This application claims priority from provisional application 60/503,095, filed Sep. 13, 2003.

BACKGROUND OF THE INVENTION

1. Field of the Invention

This invention relates to the field of ladder accessories. More particularly, this invention relates to the field of a ladder caddy for holding tools and similar equipment.

2. Description of Related Art

A workman at any job site often needs to have a significant number of tools within easy reach. This is true whether the job site is at ground level, or is elevated off the ground such that the workman must perform the work while standing on a ladder. Being on a ladder creates a particular need to have many tools easily accessible, due to the difficulty of retrieving additional tools from a truck or other area if necessary. Thus, it is important for a workman to have an effective ladder caddy for firmly holding a significant number of tools, and organizing and presenting those tools in an ergonomic, efficient, and timely manner.

A number of tool caddies have been proposed in the past. U.S. Pat. Nos. 6,105,911 5,649,682, and 4,624,430 disclose apparatuses for holding paint cans and/or paint brushes. U.S. Pat. No. 5,622,278 discloses a box similar to a tool chest that is mounted to a ladder, with loops on the outside of the box for holding a hammer, a power drill, and the like. U.S. Pat. Nos. 5,542,553 discloses a ladder caddy that is similar to a tool belt, and which is mounted to a step ladder. U.S. Pat. No. 4,480,810 discloses a ladder caddy having a box like structure and slotted plates for holding tools, which can be tightened to a ladder rung via a wing nut. None of these devices, however, represents a completely satisfactory solution.

INVENTION SUMMARY

The present invention provides an extremely versatile and easy to use tool caddy for use on an extension ladder. A base section hooks and attaches to consecutive rungs of an extension ladder at two separate attachments points defining generally concave mounting cradles. A built in clamping mechanism allows the base to be firmly clamped to a ladder rung. The base is generally L-shaped, with the horizontal tool holding portion of the L extending outwardly from the plane of the ladder to which the base is mounted. The base has a total of four mounting cradles grouped into two pairs. Each pair is positioned to oppose the other, allowing the base to be easily inverted and mounted to a ladder with the outwardly extending horizontal tool holding portion positioned either near the top of the base, or near the bottom of the base, and positioned either toward or away from the user. The horizontal tool holding leg of the L is angled from perpendicular to the mounting cradle pairs in order to accommodate the standard recommended ladder lean angle of 15, such that when mounted on a ladder leaning at 15 from vertical, the outwardly extending tool holding portion of the base extends generally level and horizontal. The base includes a number of holes, slots, and apertures for holding various tools, and can accept a number of accessories including cups, trays, a roll holder, and a winged bar. The removable winged bar, when attached, acts as a combination D-handled power/air tool holder, coiled cord holder, and retaining device for holding pipe, conduit, and other similar materials. The entire base is formed in such a way that it provides support in the tray and cradle areas to hold the weight of a wide variety of tools and materials and provides strength for the base to stay attached to the rungs of the ladder. The base is easily removed and reattached to the ladder. The overall width of the base is preferably such that the base will attach to any industry standard ladder with clearance to either side between the base and the main upright rails of the ladder.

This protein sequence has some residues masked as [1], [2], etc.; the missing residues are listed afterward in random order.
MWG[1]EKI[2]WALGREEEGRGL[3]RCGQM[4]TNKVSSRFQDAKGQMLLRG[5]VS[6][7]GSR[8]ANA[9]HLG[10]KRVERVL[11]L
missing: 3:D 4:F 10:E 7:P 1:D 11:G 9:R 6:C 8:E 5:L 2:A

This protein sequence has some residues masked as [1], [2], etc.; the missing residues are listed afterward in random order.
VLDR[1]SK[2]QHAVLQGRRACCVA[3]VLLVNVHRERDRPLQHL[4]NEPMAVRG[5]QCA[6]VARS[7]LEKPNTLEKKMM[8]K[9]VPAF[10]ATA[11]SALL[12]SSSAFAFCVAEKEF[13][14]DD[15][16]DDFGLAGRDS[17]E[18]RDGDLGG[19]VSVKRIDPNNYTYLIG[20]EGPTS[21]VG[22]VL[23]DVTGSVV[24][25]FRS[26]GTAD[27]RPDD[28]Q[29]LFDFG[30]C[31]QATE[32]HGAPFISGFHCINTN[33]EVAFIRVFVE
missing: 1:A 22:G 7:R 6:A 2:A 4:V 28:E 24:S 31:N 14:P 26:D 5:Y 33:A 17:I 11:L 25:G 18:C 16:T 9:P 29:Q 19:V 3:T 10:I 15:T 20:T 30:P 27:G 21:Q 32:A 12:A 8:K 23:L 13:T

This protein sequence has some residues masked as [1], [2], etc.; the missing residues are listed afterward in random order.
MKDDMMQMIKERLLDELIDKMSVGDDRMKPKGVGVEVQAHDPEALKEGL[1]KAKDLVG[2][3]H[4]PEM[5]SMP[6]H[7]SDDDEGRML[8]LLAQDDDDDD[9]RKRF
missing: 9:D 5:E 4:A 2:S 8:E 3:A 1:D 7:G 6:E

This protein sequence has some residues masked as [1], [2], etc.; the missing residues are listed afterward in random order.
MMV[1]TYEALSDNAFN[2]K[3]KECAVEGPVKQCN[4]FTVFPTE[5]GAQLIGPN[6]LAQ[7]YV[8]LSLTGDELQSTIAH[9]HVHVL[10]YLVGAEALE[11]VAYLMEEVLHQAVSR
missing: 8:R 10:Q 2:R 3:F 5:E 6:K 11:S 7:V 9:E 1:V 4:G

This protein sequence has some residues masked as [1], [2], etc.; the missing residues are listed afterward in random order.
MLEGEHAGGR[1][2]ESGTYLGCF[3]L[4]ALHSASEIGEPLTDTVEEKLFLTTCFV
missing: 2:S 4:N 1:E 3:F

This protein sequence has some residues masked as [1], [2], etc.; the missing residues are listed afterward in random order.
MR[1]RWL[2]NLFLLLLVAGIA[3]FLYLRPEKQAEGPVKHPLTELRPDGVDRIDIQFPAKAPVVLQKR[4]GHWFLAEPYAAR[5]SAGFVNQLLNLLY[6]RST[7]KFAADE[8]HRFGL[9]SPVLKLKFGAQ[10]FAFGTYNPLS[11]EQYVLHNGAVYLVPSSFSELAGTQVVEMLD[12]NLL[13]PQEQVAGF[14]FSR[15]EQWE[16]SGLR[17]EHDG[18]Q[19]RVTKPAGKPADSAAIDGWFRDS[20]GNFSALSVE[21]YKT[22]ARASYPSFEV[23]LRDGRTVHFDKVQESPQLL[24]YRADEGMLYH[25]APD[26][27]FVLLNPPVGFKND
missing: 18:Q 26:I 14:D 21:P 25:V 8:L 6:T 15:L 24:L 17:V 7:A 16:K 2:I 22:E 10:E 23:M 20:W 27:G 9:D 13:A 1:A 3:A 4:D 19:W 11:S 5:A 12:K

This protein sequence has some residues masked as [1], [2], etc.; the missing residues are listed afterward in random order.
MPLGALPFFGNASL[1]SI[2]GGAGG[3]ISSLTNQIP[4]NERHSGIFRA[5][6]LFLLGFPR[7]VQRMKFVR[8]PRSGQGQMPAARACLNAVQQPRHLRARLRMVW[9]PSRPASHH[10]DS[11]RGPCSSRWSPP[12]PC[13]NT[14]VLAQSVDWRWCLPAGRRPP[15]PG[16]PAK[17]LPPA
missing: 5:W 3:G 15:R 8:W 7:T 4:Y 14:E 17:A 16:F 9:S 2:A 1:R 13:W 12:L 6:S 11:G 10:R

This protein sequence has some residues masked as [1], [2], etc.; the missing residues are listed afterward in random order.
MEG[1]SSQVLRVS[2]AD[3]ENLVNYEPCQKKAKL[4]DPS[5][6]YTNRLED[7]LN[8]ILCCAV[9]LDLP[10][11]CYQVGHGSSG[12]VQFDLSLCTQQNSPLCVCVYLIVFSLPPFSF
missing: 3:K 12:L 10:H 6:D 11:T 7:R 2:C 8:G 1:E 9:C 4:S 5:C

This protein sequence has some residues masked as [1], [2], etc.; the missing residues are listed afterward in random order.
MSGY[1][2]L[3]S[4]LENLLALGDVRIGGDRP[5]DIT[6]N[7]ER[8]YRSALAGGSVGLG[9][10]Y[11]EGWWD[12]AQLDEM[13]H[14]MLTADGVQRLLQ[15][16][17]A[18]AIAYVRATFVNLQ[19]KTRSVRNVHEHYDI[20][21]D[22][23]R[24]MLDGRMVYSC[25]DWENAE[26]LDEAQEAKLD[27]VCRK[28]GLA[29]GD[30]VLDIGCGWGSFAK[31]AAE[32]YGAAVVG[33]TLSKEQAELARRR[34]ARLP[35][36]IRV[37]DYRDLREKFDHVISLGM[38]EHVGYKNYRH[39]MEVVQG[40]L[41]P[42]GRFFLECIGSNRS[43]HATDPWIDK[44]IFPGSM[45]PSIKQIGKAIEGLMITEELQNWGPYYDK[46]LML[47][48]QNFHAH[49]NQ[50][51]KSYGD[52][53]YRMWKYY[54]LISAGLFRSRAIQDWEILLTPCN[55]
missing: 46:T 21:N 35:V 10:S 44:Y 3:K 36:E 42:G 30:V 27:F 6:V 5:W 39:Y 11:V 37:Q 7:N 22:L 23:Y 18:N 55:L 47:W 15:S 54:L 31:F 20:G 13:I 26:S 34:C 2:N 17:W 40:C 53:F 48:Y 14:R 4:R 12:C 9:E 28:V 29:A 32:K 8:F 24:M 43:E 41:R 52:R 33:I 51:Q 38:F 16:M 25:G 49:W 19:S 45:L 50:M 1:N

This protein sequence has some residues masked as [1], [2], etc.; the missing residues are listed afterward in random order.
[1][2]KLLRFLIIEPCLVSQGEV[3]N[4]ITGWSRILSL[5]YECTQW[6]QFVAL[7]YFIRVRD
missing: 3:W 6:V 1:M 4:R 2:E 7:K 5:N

Exemplary embodiments of the invention will be further described below with reference to the drawings, in which like numbers refer to like parts.

BRIEF DESCRIPTION OF THE DRAWINGS

FIG. 1 is an exploded view showing the ladder caddy according to an illustrative embodiment of the present invention.

FIG. 2 is a perspective view showing the base of the ladder caddy of FIG. 1. inverted from its position shown in FIG. 1.

FIG. 3 is a perspective view showing the base of the ladder caddy of FIG. 1.

FIG. 4 shows the ladder caddy of FIG. 1 mounted to a ladder in a first position.

FIG. 5 shows the ladder caddy of FIG. 1 inverted and mounted to a ladder in a second position generally upside down from the first position shown in FIG. 4.

FIG. 6 is a perspective view of a ladder with the ladder caddy of FIG. 1, viewed from in front of the ladder, illustrating possible mounted positions and uses for the ladder caddy of FIG. 1 to hold tools on a ladder.

FIG. 7 is a perspective view of a ladder with the ladder caddy of FIG. 1, viewing from behind the ladder, illustrating possible mounted positions and uses for the ladder caddy of FIG. 1 to hold tools on a ladder.

DETAILED DESCRIPTION OF THE PREFERRED EMBODIMENTS

FIG. 1 is an exploded view showing the ladder caddy according to one illustrative embodiment of the present invention. The ladder caddy includes a base 10 and several accessories including a first cup 82 for holding small parts or tools. Cup 82, in a modified version, is also available with a partially hollow bottom, (round cut-out), to accommodate a standard drill chuck with attached drill bit, enabling the cup to act as a drill holder. Also included is a second shallower cup 86 for holding small parts or tools, a combination liner tray 90 for holding a paint can and paint brush, a roll holder 100 for holding rolled paper towels, masking paper, rolls of tape, or narrow tools, and a winged bar 110 for holding coiled cords, D-handled power/air tools, and also used as a piping/conduit holder. Base 10 is preferably formed of a strong yet lightweight material such as plastic, fiberglass, or lightweight metal alloy. If the base is formed of metal, it can be coated with a non-conductive coating such as rubber for safety.